As an editor, it can be hard to admit that my greatest passion is also the source of one of my biggest inhibitions. A big part of this stems from the fact that not many people are vocal about learning disorders, and those who are aren’t always the most constructive. I’ve known from an early age that I am dyslexic. Even though this isn’t anything world-ending, or even something that’s necessarily complicated, I’ve noticed that there is still a significant amount of stigma surrounding learning disorders. Being a student of the Liberal Arts means that I am surrounded by bright and intelligent people on a daily basis, who not only analyze everything they read, but are obnoxiously good at it. Initially, this intensified a fear that I’ve harbored since the first grade, in which I feel that everyone around me understands something that I don’t, and that my cover will be blown at any moment. Of course, the only logical response to this was to double up on literature classes and enroll in a second language. Because that’s not overcompensation, right?
As unhealthy as it may sound, this has been my approach to tackling dyslexia for years. It’s almost like a vigorous hike; every time I start to get winded, I see that the peak is that much closer and I force myself to pick up the pace. When I first learned to read, this was how I kept myself going. If a book tripped me up, I would pick up another and read them back to back until they both made sense. Even today, I still read roughly five to six books at a time to keep myself engaged.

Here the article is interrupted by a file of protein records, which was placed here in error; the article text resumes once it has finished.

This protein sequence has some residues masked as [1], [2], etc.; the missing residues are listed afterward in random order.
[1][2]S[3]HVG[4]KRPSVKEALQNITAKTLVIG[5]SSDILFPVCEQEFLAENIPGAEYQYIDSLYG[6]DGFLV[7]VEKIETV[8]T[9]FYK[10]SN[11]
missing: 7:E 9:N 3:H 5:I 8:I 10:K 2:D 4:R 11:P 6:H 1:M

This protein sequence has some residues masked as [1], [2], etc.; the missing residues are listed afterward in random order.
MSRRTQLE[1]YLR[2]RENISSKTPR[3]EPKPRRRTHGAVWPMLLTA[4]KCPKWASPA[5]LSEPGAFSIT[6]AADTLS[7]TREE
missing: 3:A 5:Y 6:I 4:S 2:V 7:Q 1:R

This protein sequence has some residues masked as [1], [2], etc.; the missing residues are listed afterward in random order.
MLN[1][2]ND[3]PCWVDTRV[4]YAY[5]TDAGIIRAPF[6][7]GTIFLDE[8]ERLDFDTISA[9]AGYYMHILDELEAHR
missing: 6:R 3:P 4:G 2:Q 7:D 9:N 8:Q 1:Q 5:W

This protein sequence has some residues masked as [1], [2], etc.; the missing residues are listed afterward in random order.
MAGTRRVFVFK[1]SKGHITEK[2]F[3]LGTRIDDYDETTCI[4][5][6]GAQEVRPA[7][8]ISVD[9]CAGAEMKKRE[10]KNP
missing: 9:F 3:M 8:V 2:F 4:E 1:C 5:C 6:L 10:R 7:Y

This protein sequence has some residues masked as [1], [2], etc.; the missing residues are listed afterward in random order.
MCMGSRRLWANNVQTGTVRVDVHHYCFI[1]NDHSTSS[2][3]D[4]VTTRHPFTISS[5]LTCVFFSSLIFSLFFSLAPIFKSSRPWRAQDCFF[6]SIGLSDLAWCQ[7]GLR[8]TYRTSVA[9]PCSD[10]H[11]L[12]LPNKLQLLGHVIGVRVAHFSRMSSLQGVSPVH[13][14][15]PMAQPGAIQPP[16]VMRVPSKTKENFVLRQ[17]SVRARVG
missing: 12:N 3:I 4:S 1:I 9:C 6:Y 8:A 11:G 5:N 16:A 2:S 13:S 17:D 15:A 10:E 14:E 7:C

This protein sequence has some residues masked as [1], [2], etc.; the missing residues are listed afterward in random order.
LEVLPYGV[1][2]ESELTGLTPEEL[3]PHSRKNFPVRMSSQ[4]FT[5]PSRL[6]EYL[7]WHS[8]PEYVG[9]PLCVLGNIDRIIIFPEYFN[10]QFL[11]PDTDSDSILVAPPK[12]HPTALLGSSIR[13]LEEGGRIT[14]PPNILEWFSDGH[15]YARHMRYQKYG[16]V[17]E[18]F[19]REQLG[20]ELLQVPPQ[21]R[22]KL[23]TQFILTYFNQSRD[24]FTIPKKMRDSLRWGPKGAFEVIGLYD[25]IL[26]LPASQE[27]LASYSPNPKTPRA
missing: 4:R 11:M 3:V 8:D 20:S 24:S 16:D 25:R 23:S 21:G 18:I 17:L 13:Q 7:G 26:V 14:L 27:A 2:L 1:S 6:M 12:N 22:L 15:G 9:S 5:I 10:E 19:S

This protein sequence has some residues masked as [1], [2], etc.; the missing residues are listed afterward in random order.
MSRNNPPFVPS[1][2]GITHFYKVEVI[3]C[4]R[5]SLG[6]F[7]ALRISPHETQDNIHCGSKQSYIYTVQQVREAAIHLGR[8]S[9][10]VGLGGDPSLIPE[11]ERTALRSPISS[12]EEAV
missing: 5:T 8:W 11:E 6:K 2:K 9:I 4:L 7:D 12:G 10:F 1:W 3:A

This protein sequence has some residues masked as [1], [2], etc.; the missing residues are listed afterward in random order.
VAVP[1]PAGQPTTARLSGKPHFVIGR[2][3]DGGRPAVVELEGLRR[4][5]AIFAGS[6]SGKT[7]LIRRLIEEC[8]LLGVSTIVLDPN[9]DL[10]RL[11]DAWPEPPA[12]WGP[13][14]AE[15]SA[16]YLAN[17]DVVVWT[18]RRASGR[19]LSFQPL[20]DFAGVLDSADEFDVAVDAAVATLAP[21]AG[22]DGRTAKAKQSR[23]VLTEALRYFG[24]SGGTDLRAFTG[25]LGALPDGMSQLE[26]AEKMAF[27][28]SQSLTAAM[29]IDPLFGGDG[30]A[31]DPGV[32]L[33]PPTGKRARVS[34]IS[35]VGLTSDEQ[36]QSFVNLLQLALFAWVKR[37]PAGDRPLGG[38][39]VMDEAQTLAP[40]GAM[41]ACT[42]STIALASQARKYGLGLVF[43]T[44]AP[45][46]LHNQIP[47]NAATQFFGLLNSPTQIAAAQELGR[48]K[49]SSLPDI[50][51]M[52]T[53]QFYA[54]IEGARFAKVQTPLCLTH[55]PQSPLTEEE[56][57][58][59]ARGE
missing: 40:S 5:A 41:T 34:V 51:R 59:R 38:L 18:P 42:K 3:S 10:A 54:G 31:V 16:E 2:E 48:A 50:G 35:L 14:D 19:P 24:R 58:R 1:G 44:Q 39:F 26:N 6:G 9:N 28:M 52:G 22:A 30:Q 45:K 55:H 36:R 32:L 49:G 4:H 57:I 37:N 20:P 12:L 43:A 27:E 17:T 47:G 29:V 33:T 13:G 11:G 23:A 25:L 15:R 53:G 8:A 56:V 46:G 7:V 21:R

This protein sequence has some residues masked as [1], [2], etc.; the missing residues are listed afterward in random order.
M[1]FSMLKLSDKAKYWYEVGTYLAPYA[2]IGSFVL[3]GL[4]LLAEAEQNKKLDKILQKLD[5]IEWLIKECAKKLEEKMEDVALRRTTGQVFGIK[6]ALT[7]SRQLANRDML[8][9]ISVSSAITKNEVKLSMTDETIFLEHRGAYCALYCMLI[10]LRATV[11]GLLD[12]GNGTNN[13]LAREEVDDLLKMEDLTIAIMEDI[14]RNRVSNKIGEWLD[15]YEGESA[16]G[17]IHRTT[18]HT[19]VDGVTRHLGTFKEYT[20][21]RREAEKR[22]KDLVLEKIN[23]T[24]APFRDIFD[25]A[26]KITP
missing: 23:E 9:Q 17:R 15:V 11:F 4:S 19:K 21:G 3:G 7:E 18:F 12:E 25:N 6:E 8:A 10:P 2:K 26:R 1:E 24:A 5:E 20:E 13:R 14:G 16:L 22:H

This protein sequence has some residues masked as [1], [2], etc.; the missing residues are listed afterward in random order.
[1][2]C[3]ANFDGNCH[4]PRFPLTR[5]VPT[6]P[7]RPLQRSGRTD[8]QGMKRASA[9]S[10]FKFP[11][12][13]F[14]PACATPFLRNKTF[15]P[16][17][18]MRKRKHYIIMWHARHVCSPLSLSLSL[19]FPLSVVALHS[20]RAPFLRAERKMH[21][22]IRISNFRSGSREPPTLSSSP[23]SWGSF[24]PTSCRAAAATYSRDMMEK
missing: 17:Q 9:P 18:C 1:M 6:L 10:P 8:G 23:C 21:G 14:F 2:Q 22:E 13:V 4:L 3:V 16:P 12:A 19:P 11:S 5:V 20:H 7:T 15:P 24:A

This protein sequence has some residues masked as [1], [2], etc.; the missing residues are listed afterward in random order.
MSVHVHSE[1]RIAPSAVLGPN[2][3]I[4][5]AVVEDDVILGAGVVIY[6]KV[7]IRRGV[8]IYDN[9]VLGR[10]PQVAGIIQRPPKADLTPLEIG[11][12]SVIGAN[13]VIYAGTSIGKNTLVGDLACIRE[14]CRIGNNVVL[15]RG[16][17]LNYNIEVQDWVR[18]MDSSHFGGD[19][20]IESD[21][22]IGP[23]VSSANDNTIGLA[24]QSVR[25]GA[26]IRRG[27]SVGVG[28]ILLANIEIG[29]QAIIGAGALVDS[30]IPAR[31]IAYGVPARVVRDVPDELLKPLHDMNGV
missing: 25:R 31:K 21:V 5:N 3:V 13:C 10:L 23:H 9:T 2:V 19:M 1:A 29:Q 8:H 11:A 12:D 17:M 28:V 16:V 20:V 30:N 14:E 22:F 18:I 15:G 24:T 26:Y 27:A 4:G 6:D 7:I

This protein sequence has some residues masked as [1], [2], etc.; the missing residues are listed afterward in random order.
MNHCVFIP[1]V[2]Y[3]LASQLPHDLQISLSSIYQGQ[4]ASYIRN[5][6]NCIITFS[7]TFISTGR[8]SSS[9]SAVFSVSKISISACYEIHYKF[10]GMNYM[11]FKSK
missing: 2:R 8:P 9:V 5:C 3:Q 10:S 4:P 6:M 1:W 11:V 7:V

Before I go any further, I suppose I should explain what dyslexia means for me. Most people understand dyslexia as that thing where kids sometimes confuse the letter “b” with “d,” but dyslexia can go so much farther than that. In fact, once my parents had realized what was going on, mirrored consonants became the least of my concerns. My biggest challenge was, and still is, the struggle of being inconsistent. What is a reflex one day is foreign the next. Just the other day I tried spelling “optimist” as “optemest” and had to review Greek and Latin root words until I could understand where I went wrong. This word has never been a problem in the past, and I use it pretty frequently, but out the window it went.
I can see when my words come out wrong and I can recognize broken sentences and phrases, but this is because I had to develop an intuition that could save me when my brain short circuited. This is how I first developed an interest in editing. Suspicious, right? In a way, every error I catch and every student I tutor justifies the ridiculous amount of time and effort I’ve put in to learning the written English language.
Dyslexia may not be particularly interesting for those who are unfamiliar with it, but for me it’s like the ultimate challenge. It has forced me to think outside the box and learn things in unconventional ways. It’s popular advice that writers should read the works of their favorite authors so they can emulate their writing style. I took this a step further and turned to literature for lessons in grammar. Not only was I trying to capture the elegant sentences of Poe and the subtleties of Philip K. Dick, but I was also trying to figure out what the heck a dependant clause was and why my teacher kept circling mine but not my partner’s. In my case, dyslexia has driven me to better understand the written word, because I can’t handle the idea of being inherently bad at something. Of course, being dyslexic still has its issues, and it always will. The takeaway here is not that learning disabilities can be cured, but that they can be overcome, and every step I take as an editor is a massive victory.